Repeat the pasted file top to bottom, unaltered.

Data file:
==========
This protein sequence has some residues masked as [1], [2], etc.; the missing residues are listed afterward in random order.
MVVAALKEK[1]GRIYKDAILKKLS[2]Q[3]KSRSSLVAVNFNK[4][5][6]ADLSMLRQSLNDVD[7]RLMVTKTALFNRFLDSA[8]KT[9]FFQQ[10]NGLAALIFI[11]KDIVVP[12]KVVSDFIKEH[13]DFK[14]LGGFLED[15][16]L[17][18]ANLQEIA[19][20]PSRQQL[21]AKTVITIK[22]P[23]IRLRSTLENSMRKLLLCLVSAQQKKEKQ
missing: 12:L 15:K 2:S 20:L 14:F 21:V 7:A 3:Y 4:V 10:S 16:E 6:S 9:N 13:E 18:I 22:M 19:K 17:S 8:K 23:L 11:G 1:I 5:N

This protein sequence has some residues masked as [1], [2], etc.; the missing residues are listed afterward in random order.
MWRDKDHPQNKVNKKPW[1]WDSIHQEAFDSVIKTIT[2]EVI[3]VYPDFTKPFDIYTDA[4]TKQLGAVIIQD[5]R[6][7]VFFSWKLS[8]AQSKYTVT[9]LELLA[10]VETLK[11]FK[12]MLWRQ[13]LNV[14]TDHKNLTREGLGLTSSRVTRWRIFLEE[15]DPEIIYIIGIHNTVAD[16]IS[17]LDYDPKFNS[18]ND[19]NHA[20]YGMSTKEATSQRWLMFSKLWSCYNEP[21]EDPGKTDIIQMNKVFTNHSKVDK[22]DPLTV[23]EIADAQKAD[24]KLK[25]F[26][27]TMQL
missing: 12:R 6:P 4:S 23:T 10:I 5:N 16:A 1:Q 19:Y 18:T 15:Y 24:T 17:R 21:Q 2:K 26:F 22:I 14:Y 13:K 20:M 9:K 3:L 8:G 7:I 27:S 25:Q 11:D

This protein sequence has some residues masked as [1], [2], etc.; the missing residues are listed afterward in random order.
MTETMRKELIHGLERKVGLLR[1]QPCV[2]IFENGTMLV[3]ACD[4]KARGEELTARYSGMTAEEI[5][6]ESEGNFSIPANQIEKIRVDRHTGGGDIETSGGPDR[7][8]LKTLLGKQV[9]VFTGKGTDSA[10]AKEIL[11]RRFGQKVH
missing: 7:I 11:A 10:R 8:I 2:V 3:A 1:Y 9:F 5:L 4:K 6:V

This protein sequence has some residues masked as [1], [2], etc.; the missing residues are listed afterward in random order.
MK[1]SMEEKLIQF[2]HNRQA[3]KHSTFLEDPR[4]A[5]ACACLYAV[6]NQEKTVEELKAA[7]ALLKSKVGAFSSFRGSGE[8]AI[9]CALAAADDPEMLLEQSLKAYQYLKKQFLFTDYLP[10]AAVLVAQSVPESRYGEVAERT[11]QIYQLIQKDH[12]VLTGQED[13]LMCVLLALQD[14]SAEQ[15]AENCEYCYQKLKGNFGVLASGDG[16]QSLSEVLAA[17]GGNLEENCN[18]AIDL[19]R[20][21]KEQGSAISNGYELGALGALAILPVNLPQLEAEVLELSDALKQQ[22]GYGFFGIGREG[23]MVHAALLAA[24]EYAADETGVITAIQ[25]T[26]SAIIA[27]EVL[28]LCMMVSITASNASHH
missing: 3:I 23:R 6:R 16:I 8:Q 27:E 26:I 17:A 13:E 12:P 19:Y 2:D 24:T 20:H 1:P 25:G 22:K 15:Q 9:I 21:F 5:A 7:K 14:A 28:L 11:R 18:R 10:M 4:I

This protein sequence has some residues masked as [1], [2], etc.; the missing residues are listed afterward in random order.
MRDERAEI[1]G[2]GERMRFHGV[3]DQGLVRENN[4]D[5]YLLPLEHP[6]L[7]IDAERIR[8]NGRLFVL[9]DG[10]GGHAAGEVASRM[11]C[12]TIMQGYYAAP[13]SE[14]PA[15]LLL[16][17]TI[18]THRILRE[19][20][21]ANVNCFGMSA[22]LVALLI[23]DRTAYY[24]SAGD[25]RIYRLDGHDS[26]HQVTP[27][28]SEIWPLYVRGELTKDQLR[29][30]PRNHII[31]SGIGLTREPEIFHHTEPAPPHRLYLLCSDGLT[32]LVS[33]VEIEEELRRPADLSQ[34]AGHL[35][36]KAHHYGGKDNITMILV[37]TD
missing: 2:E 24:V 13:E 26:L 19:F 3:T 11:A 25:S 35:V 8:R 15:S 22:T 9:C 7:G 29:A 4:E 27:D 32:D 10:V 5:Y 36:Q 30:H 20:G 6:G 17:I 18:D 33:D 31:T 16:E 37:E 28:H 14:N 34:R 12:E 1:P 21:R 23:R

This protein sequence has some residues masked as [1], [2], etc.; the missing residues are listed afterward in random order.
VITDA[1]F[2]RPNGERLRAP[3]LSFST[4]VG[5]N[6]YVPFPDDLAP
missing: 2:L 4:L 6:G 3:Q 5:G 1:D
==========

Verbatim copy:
This protein sequence has some residues masked as [1], [2], etc.; the missing residues are listed afterward in random order.
MVVAALKEK[1]GRIYKDAILKKLS[2]Q[3]KSRSSLVAVNFNK[4][5][6]ADLSMLRQSLNDVD[7]RLMVTKTALFNRFLDSA[8]KT[9]FFQQ[10]NGLAALIFI[11]KDIVVP[12]KVVSDFIKEH[13]DFK[14]LGGFLED[15][16]L[17][18]ANLQEIA[19][20]PSRQQL[21]AKTVITIK[22]P[23]IRLRSTLENSMRKLLLCLVSAQQKKEKQ
missing: 12:L 15:K 2:S 20:L 14:F 21:V 7:A 3:Y 4:V 10:S 16:E 6:S 9:N 13:E 18:I 22:M 19:K 17:S 8:K 23:L 11:G 1:I 5:N

This protein sequence has some residues masked as [1], [2], etc.; the missing residues are listed afterward in random order.
MWRDKDHPQNKVNKKPW[1]WDSIHQEAFDSVIKTIT[2]EVI[3]VYPDFTKPFDIYTDA[4]TKQLGAVIIQD[5]R[6][7]VFFSWKLS[8]AQSKYTVT[9]LELLA[10]VETLK[11]FK[12]MLWRQ[13]LNV[14]TDHKNLTREGLGLTSSRVTRWRIFLEE[15]DPEIIYIIGIHNTVAD[16]IS[17]LDYDPKFNS[18]ND[19]NHA[20]YGMSTKEATSQRWLMFSKLWSCYNEP[21]EDPGKTDIIQMNKVFTNHSKVDK[22]DPLTV[23]EIADAQKAD[24]KLK[25]F[26][27]TMQL
missing: 12:R 6:P 4:S 23:T 10:I 5:N 16:A 1:Q 19:Y 18:T 15:Y 24:T 17:R 21:Q 2:K 26:F 22:I 14:Y 13:K 20:M 9:K 3:L 8:G 7:I 27:S 25:Q 11:D

This protein sequence has some residues masked as [1], [2], etc.; the missing residues are listed afterward in random order.
MTETMRKELIHGLERKVGLLR[1]QPCV[2]IFENGTMLV[3]ACD[4]KARGEELTARYSGMTAEEI[5][6]ESEGNFSIPANQIEKIRVDRHTGGGDIETSGGPDR[7][8]LKTLLGKQV[9]VFTGKGTDSA[10]AKEIL[11]RRFGQKVH
missing: 7:I 11:A 10:R 8:I 2:V 3:A 1:Y 9:F 5:L 4:K 6:V

This protein sequence has some residues masked as [1], [2], etc.; the missing residues are listed afterward in random order.
MK[1]SMEEKLIQF[2]HNRQA[3]KHSTFLEDPR[4]A[5]ACACLYAV[6]NQEKTVEELKAA[7]ALLKSKVGAFSSFRGSGE[8]AI[9]CALAAADDPEMLLEQSLKAYQYLKKQFLFTDYLP[10]AAVLVAQSVPESRYGEVAERT[11]QIYQLIQKDH[12]VLTGQED[13]LMCVLLALQD[14]SAEQ[15]AENCEYCYQKLKGNFGVLASGDG[16]QSLSEVLAA[17]GGNLEENCN[18]AIDL[19]R[20][21]KEQGSAISNGYELGALGALAILPVNLPQLEAEVLELSDALKQQ[22]GYGFFGIGREG[23]MVHAALLAA[24]EYAADETGVITAIQ[25]T[26]SAIIA[27]EVL[28]LCMMVSITASNASHH
missing: 3:I 23:R 6:R 16:I 8:Q 27:E 26:I 17:A 13:E 12:P 19:Y 2:D 24:T 20:H 1:P 25:G 22:K 15:Q 9:I 21:F 5:A 7:K 14:A 28:L 11:R 18:R 10:M 4:I

This protein sequence has some residues masked as [1], [2], etc.; the missing residues are listed afterward in random order.
MRDERAEI[1]G[2]GERMRFHGV[3]DQGLVRENN[4]D[5]YLLPLEHP[6]L[7]IDAERIR[8]NGRLFVL[9]DG[10]GGHAAGEVASRM[11]C[12]TIMQGYYAAP[13]SE[14]PA[15]LLL[16][17]TI[18]THRILRE[19][20][21]ANVNCFGMSA[22]LVALLI[23]DRTAYY[24]SAGD[25]RIYRLDGHDS[26]HQVTP[27][28]SEIWPLYVRGELTKDQLR[29][30]PRNHII[31]SGIGLTREPEIFHHTEPAPPHRLYLLCSDGLT[32]LVS[33]VEIEEELRRPADLSQ[34]AGHL[35][36]KAHHYGGKDNITMILV[37]TD
missing: 2:E 24:V 13:E 26:L 19:F 3:T 11:A 25:S 35:V 8:R 15:S 22:T 9:C 7:G 29:A 4:E 27:D 32:D 10:V 5:Y 36:Q 30:H 20:G 6:G 17:I 18:D 33:D 31:T 16:E 37:E 28:H 14:N 34:R 12:E 1:P 21:R 23:R

This protein sequence has some residues masked as [1], [2], etc.; the missing residues are listed afterward in random order.
VITDA[1]F[2]RPNGERLRAP[3]LSFST[4]VG[5]N[6]YVPFPDDLAP
missing: 2:L 4:L 6:G 3:Q 5:G 1:D